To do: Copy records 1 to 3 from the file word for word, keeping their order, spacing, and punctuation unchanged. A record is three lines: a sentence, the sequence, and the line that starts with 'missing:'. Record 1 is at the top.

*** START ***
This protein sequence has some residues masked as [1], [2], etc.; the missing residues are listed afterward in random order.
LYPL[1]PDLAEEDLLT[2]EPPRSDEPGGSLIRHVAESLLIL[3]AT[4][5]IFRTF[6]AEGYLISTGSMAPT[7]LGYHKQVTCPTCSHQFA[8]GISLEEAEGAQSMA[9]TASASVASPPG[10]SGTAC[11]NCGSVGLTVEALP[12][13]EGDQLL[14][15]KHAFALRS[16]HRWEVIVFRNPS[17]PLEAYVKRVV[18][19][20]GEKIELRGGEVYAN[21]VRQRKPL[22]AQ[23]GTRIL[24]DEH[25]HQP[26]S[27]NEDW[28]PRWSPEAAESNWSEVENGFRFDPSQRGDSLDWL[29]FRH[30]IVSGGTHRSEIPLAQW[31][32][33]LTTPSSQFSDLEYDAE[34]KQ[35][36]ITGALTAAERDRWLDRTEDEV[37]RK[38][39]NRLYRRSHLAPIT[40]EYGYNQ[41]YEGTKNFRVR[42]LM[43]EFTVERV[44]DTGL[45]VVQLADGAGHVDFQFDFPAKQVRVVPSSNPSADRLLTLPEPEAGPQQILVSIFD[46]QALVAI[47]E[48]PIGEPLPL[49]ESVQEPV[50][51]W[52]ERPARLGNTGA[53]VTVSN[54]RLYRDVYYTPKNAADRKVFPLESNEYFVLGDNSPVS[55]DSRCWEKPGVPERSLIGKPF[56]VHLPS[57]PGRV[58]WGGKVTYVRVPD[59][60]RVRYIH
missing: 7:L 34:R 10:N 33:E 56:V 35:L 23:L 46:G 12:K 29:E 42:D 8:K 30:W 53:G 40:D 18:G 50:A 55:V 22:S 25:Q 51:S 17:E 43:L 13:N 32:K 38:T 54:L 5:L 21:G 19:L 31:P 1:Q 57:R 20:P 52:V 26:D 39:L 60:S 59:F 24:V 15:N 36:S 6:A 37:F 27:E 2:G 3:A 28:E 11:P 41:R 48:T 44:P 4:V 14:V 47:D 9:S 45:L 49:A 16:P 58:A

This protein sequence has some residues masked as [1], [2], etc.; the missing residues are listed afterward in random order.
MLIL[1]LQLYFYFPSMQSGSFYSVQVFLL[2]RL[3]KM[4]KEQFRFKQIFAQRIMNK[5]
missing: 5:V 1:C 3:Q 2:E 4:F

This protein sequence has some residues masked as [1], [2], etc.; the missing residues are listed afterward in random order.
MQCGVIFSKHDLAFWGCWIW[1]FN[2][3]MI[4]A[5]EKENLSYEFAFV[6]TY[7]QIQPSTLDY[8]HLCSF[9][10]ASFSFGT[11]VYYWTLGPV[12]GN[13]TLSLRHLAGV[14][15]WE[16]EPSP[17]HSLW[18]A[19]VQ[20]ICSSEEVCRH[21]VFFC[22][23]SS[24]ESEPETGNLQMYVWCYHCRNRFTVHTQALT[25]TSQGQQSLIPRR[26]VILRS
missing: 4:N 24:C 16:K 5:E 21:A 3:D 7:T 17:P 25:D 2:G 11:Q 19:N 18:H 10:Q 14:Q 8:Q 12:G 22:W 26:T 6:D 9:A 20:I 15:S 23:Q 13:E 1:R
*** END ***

This protein sequence has some residues masked as [1], [2], etc.; the missing residues are listed afterward in random order.
LYPL[1]PDLAEEDLLT[2]EPPRSDEPGGSLIRHVAESLLIL[3]AT[4][5]IFRTF[6]AEGYLISTGSMAPT[7]LGYHKQVTCPTCSHQFA[8]GISLEEAEGAQSMA[9]TASASVASPPG[10]SGTAC[11]NCGSVGLTVEALP[12][13]EGDQLL[14][15]KHAFALRS[16]HRWEVIVFRNPS[17]PLEAYVKRVV[18][19][20]GEKIELRGGEVYAN[21]VRQRKPL[22]AQ[23]GTRIL[24]DEH[25]HQP[26]S[27]NEDW[28]PRWSPEAAESNWSEVENGFRFDPSQRGDSLDWL[29]FRH[30]IVSGGTHRSEIPLAQW[31][32][33]LTTPSSQFSDLEYDAE[34]KQ[35][36]ITGALTAAERDRWLDRTEDEV[37]RK[38][39]NRLYRRSHLAPIT[40]EYGYNQ[41]YEGTKNFRVR[42]LM[43]EFTVERV[44]DTGL[45]VVQLADGAGHVDFQFDFPAKQVRVVPSSNPSADRLLTLPEPEAGPQQILVSIFD[46]QALVAI[47]E[48]PIGEPLPL[49]ESVQEPV[50][51]W[52]ERPARLGNTGA[53]VTVSN[54]RLYRDVYYTPKNAADRKVFPLESNEYFVLGDNSPVS[55]DSRCWEKPGVPERSLIGKPF[56]VHLPS[57]PGRV[58]WGGKVTYVRVPD[59][60]RVRYIH
missing: 7:L 34:R 10:N 33:E 56:V 35:L 23:L 46:G 12:K 29:E 42:D 8:K 30:W 53:G 40:D 18:G 50:A 55:V 22:S 25:Q 51:S 17:E 43:L 13:N 32:K 38:T 54:L 5:L 21:G 19:L 31:P 1:Q 57:R 20:P 52:V 26:D 39:L 60:S 59:F 24:V 15:N 36:S 6:A 37:F 27:E 2:G 3:A 28:E 11:P 41:R 48:T 44:P 4:V 14:V 47:D 9:S 45:L 49:A 16:P 58:A

This protein sequence has some residues masked as [1], [2], etc.; the missing residues are listed afterward in random order.
MLIL[1]LQLYFYFPSMQSGSFYSVQVFLL[2]RL[3]KM[4]KEQFRFKQIFAQRIMNK[5]
missing: 5:V 1:C 3:Q 2:E 4:F

This protein sequence has some residues masked as [1], [2], etc.; the missing residues are listed afterward in random order.
MQCGVIFSKHDLAFWGCWIW[1]FN[2][3]MI[4]A[5]EKENLSYEFAFV[6]TY[7]QIQPSTLDY[8]HLCSF[9][10]ASFSFGT[11]VYYWTLGPV[12]GN[13]TLSLRHLAGV[14][15]WE[16]EPSP[17]HSLW[18]A[19]VQ[20]ICSSEEVCRH[21]VFFC[22][23]SS[24]ESEPETGNLQMYVWCYHCRNRFTVHTQALT[25]TSQGQQSLIPRR[26]VILRS
missing: 4:N 24:C 16:K 5:E 21:A 3:D 7:T 17:P 25:D 2:G 11:Q 19:N 18:H 10:Q 14:Q 8:Q 12:G 22:W 26:T 6:D 9:A 20:I 15:S 23:Q 13:E 1:R